Principles for Circles that Stay Together

 

These principles are derived from many years of experience, both Berkana’s and that of many others.

1.  Self-organize among friends, people you already have a connection with

2.  Keep the circle small, from two to eight people works best

3.  Reach agreement about the purpose:

– As Gathering Friends, we come together to be not to do
– We do not gather to plan, fix, problem-solve or create projects

4.  Determine the frequency of meeting and the medium of communication. Hold these boundaries well, as a discipline; don’t let the pressures of life erode your time together:

– Once a month meetings of a few hours have proved very powerful
– Each person does everything possible not to miss a session
– Knowing we will meet again removes the pressure to deal with everything now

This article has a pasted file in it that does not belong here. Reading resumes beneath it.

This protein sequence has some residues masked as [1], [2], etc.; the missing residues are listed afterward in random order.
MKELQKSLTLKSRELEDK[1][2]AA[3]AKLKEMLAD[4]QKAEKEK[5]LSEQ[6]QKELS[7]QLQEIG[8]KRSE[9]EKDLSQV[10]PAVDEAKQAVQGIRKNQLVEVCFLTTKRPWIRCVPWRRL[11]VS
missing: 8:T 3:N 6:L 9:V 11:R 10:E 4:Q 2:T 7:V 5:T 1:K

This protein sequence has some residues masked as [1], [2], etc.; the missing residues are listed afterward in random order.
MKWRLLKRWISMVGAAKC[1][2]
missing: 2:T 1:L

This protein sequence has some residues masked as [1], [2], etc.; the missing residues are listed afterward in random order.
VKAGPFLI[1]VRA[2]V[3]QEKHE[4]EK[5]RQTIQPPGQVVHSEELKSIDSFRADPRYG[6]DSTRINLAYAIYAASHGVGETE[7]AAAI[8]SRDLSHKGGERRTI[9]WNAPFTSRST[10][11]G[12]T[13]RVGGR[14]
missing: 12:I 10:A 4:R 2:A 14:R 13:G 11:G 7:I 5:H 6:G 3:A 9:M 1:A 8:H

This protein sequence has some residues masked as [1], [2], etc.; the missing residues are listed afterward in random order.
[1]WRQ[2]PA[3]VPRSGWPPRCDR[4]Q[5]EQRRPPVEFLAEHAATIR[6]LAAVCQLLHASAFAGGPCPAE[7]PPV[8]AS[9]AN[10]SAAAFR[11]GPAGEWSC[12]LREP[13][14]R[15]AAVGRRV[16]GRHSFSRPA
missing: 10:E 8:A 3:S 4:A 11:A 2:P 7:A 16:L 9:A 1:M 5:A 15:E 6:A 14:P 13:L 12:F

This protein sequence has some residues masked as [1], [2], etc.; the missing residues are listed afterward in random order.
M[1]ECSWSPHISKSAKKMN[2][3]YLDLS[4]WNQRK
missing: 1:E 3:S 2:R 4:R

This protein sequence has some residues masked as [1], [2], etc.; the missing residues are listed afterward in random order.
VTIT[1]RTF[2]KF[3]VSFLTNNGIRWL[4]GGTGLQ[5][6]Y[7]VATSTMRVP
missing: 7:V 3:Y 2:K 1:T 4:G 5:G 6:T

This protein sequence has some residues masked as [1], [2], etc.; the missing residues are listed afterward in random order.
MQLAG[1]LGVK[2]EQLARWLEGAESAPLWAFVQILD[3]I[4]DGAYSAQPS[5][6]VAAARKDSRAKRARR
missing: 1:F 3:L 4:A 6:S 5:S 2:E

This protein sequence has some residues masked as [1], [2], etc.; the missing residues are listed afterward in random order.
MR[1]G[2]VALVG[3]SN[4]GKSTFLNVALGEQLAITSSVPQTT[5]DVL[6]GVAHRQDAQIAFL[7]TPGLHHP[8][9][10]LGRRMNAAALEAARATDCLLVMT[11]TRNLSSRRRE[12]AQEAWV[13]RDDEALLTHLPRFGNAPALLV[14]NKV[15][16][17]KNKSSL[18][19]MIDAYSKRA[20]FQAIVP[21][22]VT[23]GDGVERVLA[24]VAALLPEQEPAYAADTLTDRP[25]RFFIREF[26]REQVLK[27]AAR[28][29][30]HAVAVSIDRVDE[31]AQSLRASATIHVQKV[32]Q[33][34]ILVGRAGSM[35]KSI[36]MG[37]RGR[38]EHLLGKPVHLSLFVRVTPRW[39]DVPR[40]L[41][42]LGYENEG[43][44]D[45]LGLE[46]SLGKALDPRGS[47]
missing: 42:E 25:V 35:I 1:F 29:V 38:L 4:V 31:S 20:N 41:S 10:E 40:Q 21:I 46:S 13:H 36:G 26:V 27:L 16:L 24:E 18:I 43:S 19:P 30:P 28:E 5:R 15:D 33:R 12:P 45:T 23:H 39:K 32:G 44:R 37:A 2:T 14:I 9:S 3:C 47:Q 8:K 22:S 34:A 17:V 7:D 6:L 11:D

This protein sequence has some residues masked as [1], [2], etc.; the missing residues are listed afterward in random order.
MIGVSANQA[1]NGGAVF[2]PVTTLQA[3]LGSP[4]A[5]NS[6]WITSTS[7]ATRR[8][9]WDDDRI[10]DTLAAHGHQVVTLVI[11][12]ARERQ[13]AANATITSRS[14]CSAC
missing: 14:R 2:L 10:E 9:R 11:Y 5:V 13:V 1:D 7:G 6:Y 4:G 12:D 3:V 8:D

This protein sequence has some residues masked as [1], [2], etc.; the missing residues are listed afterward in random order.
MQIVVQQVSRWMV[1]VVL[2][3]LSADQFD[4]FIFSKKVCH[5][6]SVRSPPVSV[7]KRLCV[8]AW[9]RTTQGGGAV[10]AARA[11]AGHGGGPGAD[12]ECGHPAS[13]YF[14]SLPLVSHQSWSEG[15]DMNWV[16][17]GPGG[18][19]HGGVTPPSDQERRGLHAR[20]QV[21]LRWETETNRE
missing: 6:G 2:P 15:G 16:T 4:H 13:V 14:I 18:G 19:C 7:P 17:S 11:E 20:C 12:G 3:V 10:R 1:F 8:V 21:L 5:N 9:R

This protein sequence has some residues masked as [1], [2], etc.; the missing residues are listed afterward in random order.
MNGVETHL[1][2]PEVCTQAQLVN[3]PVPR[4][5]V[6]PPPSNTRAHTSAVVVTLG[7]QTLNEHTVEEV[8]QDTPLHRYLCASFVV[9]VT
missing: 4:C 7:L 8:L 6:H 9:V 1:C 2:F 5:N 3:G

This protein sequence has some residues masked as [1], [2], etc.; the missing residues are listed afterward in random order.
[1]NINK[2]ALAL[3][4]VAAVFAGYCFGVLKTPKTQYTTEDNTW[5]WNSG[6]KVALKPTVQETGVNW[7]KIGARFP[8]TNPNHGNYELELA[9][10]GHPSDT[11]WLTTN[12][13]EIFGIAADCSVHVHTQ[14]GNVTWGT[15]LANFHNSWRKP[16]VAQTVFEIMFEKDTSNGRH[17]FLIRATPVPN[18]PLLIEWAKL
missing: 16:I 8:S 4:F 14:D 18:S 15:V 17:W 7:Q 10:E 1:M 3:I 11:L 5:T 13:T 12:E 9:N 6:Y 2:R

5.  Create agreements about behaviors.  Let these be aspirations of how you learn to be together rather than descriptions of your present skill level.  Useful agreements include:

– We strive to be open and honest
– We strive to be present as open-hearted listeners
– We resist the impulse to give advice or solve another’s problems
– We trust in the healing power of being listened to
– We trust in every person’s ability to determine their own best actions
– We take personal responsibility for noticing our triggers, perceptions, and projections
– We commit to stay, even through difficult times
– We expect to encounter deep emotions and try not turn away from them
– We expect to journey together through both broken-heartedness and joyfulness
– We maintain a sense of humor, knowing this helps greatly
– We anticipate many moments of delight, grace, and joy